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Authored By: ASHOK SOOTA, Executive Chairman, Happiest Minds


IT is a knowledge business and India has succeeded in building a $150 bn industry only through our success in building a skilled and highly engaged workforce and leading-edge people practices

Ashok Soota is a serial entrepreneur and the executive chairman and co-founder of Happiest Minds Technologies. He is credited for building a next generation IT Services company and is widely recognized as one of the pioneering leaders who shaped the Indian IT industry

Dataquest’s theme of ‘Looking back, Looking ahead’ is best seen in the context of the evolution in people practices during the 3 periods or eras that I had the privilege of leading the IT business of Wipro (1984-99), MindTree (1999-2011) and Happiest Minds (2011 till date). Each company in its own days represented state of the art practices and no doubt have also continued to evolve even beyond my time.


One common characteristic of all 3 organizations was a non-compromising focus on governance, integrity and values. Indeed, this is also true of the majority of players in the Indian IT industry, with the two leaders TCS and Infosys setting equally high standards.


I will cover the evolutions through examining the following:


People development and training: The larger companies like TCS, Infosys, Wipro and even MindTree set up beautiful, dedicated training centers. Uniformly, all companies had structured programs covering campus training, soft skills, and leadership skills. Wipro’s program in the latter area was outstanding and I daresay the best in the industry. Knowledge management and knowledge communities became important vehicles for learning from 2000 onwards.

In current volatile times, the focus has shifted to multiskilling and much of the onus for self-development has shifted to the individual with well-designed programs available through learning solutions providers who deliver self-paced programmes through the net. Certification has gained large importance. OSS Cube, a company recently acquired by Happiest Minds, developed a practice of recognizing and celebrating certifications by putting up all these on a wall at the entry foyer. The focus now is to develop not only technical skills but domain skills and global leaders.

People practices: The key developments in people practices were openness and flexibility. Appraisals moved towards self-appraisals, 360° evaluation and transparent visibility of manager ratings and comments. Companies developed an open-door culture, promoting free access to leadership, cutting across hierarchies. Respect for the individual regardless of position or role was enshrined in values and practiced religiously. As technology created a death of distance, work from home policies supplemented flexible working hours. Women-friendly practices evolved, including mothers working for partial days and support structures for children while the parents are at work.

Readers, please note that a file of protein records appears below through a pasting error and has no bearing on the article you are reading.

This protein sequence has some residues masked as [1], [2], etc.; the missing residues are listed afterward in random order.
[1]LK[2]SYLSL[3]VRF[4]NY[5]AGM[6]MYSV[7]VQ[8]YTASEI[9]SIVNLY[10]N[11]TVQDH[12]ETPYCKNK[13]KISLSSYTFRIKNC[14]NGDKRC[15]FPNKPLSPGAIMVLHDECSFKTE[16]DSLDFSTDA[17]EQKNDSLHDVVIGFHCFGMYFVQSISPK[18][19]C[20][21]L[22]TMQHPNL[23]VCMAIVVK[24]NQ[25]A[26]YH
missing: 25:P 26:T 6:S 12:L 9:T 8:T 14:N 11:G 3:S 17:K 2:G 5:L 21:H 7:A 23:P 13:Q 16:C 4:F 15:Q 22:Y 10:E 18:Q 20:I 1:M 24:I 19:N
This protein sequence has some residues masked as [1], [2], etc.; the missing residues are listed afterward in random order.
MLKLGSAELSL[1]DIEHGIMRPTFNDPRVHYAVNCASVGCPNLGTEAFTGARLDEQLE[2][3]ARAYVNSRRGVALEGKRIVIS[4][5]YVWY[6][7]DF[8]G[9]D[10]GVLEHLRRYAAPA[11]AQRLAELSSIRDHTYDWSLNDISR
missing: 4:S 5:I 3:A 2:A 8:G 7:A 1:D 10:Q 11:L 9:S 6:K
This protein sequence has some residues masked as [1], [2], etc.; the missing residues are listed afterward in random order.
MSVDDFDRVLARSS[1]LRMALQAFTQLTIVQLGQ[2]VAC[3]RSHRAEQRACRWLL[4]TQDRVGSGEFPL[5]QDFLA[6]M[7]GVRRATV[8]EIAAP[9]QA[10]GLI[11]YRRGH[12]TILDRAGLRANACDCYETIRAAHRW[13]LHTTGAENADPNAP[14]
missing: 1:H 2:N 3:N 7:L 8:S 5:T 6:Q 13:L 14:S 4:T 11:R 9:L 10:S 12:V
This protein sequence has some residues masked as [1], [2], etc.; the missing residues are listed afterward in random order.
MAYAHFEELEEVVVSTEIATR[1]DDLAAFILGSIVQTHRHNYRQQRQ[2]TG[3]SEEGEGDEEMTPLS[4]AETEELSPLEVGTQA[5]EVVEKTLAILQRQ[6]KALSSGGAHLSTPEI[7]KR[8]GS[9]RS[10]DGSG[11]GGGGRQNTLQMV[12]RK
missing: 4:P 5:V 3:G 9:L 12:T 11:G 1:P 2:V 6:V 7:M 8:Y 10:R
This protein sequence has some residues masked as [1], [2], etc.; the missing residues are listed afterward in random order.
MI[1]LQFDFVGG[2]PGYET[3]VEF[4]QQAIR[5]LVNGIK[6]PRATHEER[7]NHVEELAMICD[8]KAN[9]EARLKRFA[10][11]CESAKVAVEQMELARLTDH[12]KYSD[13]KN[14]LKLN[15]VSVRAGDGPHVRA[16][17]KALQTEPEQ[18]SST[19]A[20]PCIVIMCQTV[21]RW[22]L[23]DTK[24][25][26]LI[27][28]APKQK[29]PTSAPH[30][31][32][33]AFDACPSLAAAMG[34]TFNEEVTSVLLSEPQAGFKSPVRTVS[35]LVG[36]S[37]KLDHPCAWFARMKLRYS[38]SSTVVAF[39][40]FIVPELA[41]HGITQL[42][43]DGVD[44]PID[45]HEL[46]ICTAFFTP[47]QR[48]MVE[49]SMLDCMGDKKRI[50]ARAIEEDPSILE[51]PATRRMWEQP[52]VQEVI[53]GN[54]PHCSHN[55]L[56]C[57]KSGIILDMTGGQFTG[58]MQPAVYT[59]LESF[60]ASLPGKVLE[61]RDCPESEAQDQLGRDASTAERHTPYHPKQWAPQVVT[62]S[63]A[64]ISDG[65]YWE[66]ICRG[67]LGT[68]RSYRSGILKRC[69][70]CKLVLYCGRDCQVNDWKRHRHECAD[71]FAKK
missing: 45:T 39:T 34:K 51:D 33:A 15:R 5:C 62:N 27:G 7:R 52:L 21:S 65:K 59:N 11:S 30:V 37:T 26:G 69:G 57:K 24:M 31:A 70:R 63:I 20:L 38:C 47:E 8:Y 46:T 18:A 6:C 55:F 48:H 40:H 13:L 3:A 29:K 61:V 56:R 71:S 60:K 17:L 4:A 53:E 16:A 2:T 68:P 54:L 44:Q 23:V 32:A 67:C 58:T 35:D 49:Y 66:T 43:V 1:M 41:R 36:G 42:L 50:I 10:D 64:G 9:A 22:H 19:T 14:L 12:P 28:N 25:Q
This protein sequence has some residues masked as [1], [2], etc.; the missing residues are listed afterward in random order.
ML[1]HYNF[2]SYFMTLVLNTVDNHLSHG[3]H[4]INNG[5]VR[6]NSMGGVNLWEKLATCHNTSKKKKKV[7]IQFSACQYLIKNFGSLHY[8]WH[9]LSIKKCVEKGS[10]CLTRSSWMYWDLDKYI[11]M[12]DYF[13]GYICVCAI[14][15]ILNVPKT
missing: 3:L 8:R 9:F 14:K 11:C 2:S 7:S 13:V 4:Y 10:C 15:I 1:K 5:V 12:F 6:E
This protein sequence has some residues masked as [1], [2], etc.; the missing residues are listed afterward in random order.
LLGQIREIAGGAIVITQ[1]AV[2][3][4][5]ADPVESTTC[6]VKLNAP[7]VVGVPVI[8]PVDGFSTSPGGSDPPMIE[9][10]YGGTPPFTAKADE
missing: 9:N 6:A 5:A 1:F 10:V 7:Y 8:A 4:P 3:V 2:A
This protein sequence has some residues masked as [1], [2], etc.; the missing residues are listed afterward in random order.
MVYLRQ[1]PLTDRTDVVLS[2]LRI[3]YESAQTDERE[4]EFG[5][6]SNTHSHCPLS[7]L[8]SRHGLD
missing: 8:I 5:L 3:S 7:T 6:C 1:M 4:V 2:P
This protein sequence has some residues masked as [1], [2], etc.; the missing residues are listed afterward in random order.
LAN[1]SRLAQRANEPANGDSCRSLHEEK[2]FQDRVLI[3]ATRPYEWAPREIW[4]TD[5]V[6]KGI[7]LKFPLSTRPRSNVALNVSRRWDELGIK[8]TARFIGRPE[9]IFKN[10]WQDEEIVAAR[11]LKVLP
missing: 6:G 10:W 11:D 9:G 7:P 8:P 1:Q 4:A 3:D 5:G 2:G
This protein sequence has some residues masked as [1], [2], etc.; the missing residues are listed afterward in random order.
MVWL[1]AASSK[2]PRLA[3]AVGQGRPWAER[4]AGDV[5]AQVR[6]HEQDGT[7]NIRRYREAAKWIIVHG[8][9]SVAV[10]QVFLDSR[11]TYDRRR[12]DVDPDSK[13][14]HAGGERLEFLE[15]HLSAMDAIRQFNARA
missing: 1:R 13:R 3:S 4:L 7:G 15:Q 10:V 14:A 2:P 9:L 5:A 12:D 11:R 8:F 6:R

Compensation practices: In terms of compensation, the major shift in approach came for individuals transferred overseas. We moved away from (India salary + allowances) approach to local competitive salary models. As the industry began generating wealth, the importance of stock options came to the fore. Wipro was the pioneer, while Infosys had the first widely distributed programme. At MindTree, we went further with the first 500 employees being covered for ESOPs and at Happiest Minds more than a step further by covering our first 1800 Happiest Minds.

Creating a people brand: As the race for talent intensified, the need for a people brand and investments for the same became clearer. This included consciously creating a “Great Place to Work” which focused on building pride, trust, and camaraderie within the organization. Social responsibility programmes which contributed to organizational pride were taken up well before it became mandatory. At Happiest Minds, even before we became profitable, we committed one million meals before IPO to the mid-day meal programme of Akshay Patra and have already reached 980,000 meals.

Communication: The development of the Internet and social media took communication to a new level of both richness and reach. At MindTree, Subroto Bagchi extended communication to include the families of MindTree Minds through a newsletter called Circle of Life. At Happiest Minds, we had to increasingly engage with media like Glassdoor due to their influence on the people brand.

The future of people practices: Happiest Minds pioneered in India the need to go beyond conventional people practice areas. Our mission statement of “Happiest People. Happiest Customers” is supported by practices which created a culture of gratitude and giving. A holistic approach has been developed for wellness covering physical, mental, emotional and spiritual wellness. All of this has culminated in our program for mindfulness which emphasizes being in the present, thereby developing calmness and higher levels of productivity.

All of the above developments have led to highly skilled, engaged professionals propelling the IT industry to its next phase of growth and leadership.